For energetic leadership and enduring advocacy in support of biomedical research.
As an energetic advocate of biomedical research, Senator Mark Hatfield has made outstanding contributions. Dedicated to the proposition that the health of Americans is a national priority, Mark Hatfield has fought continually to increase research appropriations for the National Institutes of Health, and he has succeeded.
During the six years of Senator Hatfield's chairmanship of the Senate Committee on Appropriations, funding for the National Institutes of Health increased by over $2.5 billion, an average of almost 10 percent per year. These funds enabled 107,000 research projects to receive NIH grants, supported an expansion of the National Institute of Neurological Disorders and Stroke, and substantially increased the allocation for research on Alzheimer's disease.
Senator Hatfield's vigorous leadership has been crucial in the battle against proposed cuts in the NIH budget. Affirming the central role of the National Institutes of Health in the mission of biomedical research, he declared that "the NIH is the cornerstone of improved quality of life in this nation."
Throughout his career, Mark Hatfield has sought to reorder our nation's research priorities to focus on activities that enhance life. Taking the time to become informed about particular diseases, he introduced legislation to create a National Advisory Council on Rare Disease Research which would formulate a strategic plan to establish a national research database. He has also emphasized the need to support research on Parkinson's disease, Epidermolysis Bullosa, and Sudden Infant Death Syndrome.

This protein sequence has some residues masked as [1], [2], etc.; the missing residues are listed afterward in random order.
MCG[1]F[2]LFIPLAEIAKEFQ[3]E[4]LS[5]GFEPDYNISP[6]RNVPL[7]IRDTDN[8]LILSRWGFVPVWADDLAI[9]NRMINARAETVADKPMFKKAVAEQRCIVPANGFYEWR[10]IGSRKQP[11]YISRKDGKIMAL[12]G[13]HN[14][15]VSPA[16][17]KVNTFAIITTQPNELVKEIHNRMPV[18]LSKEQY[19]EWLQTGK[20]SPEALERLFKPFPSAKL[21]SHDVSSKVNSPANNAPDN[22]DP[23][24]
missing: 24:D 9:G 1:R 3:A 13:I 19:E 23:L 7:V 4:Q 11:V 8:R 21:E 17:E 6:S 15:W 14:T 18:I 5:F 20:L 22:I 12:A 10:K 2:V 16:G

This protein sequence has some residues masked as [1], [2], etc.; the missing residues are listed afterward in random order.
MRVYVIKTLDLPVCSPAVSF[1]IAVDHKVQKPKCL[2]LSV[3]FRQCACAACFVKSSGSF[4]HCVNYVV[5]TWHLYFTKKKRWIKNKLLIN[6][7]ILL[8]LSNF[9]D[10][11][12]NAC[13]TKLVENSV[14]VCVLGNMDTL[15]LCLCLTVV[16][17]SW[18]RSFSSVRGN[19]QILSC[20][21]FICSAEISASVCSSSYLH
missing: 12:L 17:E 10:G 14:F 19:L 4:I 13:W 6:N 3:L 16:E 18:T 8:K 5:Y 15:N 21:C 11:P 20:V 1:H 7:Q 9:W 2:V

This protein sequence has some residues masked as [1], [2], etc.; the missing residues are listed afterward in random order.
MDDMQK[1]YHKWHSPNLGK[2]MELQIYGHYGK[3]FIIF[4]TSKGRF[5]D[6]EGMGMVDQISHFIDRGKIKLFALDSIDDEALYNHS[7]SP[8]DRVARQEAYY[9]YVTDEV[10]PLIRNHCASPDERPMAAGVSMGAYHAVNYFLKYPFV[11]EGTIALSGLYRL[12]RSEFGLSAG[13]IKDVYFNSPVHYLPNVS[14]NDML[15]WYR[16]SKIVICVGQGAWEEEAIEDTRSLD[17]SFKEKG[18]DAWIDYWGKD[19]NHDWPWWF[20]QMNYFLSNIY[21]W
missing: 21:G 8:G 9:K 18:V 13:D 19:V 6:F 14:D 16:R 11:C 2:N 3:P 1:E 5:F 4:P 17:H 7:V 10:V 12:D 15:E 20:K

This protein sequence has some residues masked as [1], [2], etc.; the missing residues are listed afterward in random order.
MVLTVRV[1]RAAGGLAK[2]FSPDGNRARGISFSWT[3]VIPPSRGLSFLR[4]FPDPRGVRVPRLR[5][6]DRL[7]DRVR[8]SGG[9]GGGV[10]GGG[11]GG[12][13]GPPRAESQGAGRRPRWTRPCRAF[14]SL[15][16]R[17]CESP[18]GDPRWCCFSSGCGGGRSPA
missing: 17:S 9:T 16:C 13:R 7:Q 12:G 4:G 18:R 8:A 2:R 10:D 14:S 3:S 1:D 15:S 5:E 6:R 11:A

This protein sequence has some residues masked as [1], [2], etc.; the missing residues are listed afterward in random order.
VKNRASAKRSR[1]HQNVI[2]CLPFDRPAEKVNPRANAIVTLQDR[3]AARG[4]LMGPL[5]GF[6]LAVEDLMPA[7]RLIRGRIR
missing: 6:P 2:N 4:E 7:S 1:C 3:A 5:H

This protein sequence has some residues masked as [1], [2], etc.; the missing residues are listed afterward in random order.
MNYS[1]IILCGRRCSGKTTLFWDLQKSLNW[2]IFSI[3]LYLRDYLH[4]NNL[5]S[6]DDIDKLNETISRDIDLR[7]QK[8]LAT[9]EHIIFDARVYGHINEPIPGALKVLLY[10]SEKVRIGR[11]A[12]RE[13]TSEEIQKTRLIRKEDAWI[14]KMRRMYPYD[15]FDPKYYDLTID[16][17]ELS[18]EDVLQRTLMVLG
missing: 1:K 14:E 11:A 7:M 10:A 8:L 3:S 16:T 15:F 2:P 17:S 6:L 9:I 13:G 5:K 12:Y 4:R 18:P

During the 103rd Congress, Senator Hatfield achieved enactment of a National Center for Sleep Disorders Research within the National Heart, Lung, and Blood Institute, and introduced a bill to create a permanent bioethics advisory board as a forum for discussion of ethical issues in biomedicine. In a period of dwindling resources, the Hatfield-Harkin bill, his most farsighted piece of health legislation, would establish a Fund for Health Research, a stable, non-appropriations-based source of additional research dollars from tax checkoffs and insurance premiums.
Mark Hatfield believes that funding for medical research not only improves quality of life, but offers our nation the highest rate of economic return of any federal program.
To Mark Hatfield, for energetic leadership and enduring advocacy in support of biomedical research, this 1995 Albert Lasker Public Service Award is given.